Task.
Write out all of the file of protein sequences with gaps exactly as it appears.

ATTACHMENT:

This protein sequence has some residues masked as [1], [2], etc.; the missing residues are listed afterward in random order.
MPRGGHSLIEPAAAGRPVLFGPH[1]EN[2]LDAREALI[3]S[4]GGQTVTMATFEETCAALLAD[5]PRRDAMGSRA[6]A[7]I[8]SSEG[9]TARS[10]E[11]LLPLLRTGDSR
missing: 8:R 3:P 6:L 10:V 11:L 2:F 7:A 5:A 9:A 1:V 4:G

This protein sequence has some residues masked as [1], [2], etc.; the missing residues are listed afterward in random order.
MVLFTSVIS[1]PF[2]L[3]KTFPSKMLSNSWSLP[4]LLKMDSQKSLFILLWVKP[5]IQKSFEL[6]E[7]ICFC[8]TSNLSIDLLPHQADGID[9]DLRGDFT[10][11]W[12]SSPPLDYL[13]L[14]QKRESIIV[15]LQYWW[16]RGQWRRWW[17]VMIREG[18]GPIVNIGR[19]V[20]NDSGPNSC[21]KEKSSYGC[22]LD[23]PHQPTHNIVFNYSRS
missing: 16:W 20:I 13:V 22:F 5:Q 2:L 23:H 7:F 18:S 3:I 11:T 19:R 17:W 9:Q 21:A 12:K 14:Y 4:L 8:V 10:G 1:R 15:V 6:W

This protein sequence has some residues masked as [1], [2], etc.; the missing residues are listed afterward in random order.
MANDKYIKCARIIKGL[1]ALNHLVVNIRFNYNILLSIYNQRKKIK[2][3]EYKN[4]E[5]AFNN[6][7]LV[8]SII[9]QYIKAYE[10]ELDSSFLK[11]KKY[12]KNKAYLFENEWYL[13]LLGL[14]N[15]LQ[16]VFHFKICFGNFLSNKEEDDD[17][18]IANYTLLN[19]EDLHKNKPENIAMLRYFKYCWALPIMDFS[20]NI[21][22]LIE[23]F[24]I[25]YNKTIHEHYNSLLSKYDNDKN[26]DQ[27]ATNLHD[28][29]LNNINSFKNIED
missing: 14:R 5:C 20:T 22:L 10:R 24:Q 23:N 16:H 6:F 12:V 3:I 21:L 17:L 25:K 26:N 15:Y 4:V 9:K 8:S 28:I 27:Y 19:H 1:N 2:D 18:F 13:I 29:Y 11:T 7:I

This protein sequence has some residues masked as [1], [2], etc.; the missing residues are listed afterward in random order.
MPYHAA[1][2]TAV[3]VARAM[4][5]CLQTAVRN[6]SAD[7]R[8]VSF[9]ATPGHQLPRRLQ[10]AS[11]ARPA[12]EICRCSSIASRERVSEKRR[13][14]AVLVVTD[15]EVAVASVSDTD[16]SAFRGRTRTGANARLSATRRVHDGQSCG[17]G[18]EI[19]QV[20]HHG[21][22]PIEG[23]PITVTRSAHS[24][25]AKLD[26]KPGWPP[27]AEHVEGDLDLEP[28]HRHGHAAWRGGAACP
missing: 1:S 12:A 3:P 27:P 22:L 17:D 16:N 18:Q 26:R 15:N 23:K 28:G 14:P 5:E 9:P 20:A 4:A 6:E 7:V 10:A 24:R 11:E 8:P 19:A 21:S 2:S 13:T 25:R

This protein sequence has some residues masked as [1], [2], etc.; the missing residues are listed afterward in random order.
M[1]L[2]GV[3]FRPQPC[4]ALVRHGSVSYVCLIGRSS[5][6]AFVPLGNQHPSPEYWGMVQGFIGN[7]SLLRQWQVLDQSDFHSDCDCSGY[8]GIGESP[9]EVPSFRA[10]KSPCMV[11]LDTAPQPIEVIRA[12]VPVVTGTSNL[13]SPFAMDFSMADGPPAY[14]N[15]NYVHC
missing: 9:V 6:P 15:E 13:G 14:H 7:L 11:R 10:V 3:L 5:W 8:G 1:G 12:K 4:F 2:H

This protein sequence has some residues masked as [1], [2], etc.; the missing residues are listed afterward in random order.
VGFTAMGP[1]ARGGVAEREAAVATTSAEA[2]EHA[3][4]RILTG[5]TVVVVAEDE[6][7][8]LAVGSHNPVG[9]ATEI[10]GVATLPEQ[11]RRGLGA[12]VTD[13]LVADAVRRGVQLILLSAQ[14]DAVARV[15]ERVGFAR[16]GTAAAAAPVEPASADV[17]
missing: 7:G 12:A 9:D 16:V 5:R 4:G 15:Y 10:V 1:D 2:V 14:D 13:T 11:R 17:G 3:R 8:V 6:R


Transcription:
This protein sequence has some residues masked as [1], [2], etc.; the missing residues are listed afterward in random order.
MPRGGHSLIEPAAAGRPVLFGPH[1]EN[2]LDAREALI[3]S[4]GGQTVTMATFEETCAALLAD[5]PRRDAMGSRA[6]A[7]I[8]SSEG[9]TARS[10]E[11]LLPLLRTGDSR
missing: 8:R 3:P 6:L 10:V 11:L 2:F 7:A 5:A 9:A 1:V 4:G

This protein sequence has some residues masked as [1], [2], etc.; the missing residues are listed afterward in random order.
MVLFTSVIS[1]PF[2]L[3]KTFPSKMLSNSWSLP[4]LLKMDSQKSLFILLWVKP[5]IQKSFEL[6]E[7]ICFC[8]TSNLSIDLLPHQADGID[9]DLRGDFT[10][11]W[12]SSPPLDYL[13]L[14]QKRESIIV[15]LQYWW[16]RGQWRRWW[17]VMIREG[18]GPIVNIGR[19]V[20]NDSGPNSC[21]KEKSSYGC[22]LD[23]PHQPTHNIVFNYSRS
missing: 16:W 20:I 13:V 22:F 5:Q 2:L 23:H 7:F 18:S 3:I 11:T 19:R 17:W 9:Q 21:A 12:K 14:Y 4:L 8:V 10:G 1:R 15:V 6:W

This protein sequence has some residues masked as [1], [2], etc.; the missing residues are listed afterward in random order.
MANDKYIKCARIIKGL[1]ALNHLVVNIRFNYNILLSIYNQRKKIK[2][3]EYKN[4]E[5]AFNN[6][7]LV[8]SII[9]QYIKAYE[10]ELDSSFLK[11]KKY[12]KNKAYLFENEWYL[13]LLGL[14]N[15]LQ[16]VFHFKICFGNFLSNKEEDDD[17][18]IANYTLLN[19]EDLHKNKPENIAMLRYFKYCWALPIMDFS[20]NI[21][22]LIE[23]F[24]I[25]YNKTIHEHYNSLLSKYDNDKN[26]DQ[27]ATNLHD[28][29]LNNINSFKNIED
missing: 14:R 5:C 20:T 22:L 10:R 24:Q 23:N 16:H 6:F 12:V 3:I 21:L 17:L 25:K 26:N 15:Y 4:V 9:K 8:S 28:I 27:Y 19:H 1:N 2:D 18:F 13:I 29:Y 11:T 7:I

This protein sequence has some residues masked as [1], [2], etc.; the missing residues are listed afterward in random order.
MPYHAA[1][2]TAV[3]VARAM[4][5]CLQTAVRN[6]SAD[7]R[8]VSF[9]ATPGHQLPRRLQ[10]AS[11]ARPA[12]EICRCSSIASRERVSEKRR[13][14]AVLVVTD[15]EVAVASVSDTD[16]SAFRGRTRTGANARLSATRRVHDGQSCG[17]G[18]EI[19]QV[20]HHG[21][22]PIEG[23]PITVTRSAHS[24][25]AKLD[26]KPGWPP[27]AEHVEGDLDLEP[28]HRHGHAAWRGGAACP
missing: 1:S 12:A 3:P 27:P 22:L 17:D 16:N 18:Q 26:R 15:N 23:K 28:G 14:P 5:E 9:P 20:A 4:A 6:E 7:V 10:A 24:R 11:E 8:P 19:A 21:S 2:S 13:T 25:R

This protein sequence has some residues masked as [1], [2], etc.; the missing residues are listed afterward in random order.
M[1]L[2]GV[3]FRPQPC[4]ALVRHGSVSYVCLIGRSS[5][6]AFVPLGNQHPSPEYWGMVQGFIGN[7]SLLRQWQVLDQSDFHSDCDCSGY[8]GIGESP[9]EVPSFRA[10]KSPCMV[11]LDTAPQPIEVIRA[12]VPVVTGTSNL[13]SPFAMDFSMADGPPAY[14]N[15]NYVHC
missing: 9:V 6:P 15:E 13:G 14:H 7:L 11:R 10:V 3:L 5:W 8:G 1:G 12:K 4:F 2:H

This protein sequence has some residues masked as [1], [2], etc.; the missing residues are listed afterward in random order.
VGFTAMGP[1]ARGGVAEREAAVATTSAEA[2]EHA[3][4]RILTG[5]TVVVVAEDE[6][7][8]LAVGSHNPVG[9]ATEI[10]GVATLPEQ[11]RRGLGA[12]VTD[13]LVADAVRRGVQLILLSAQ[14]DAVARV[15]ERVGFAR[16]GTAAAAAPVEPASADV[17]
missing: 7:G 12:A 9:D 16:V 5:R 4:G 15:Y 10:V 1:D 2:V 14:D 13:T 11:R 17:G 3:R 8:V 6:R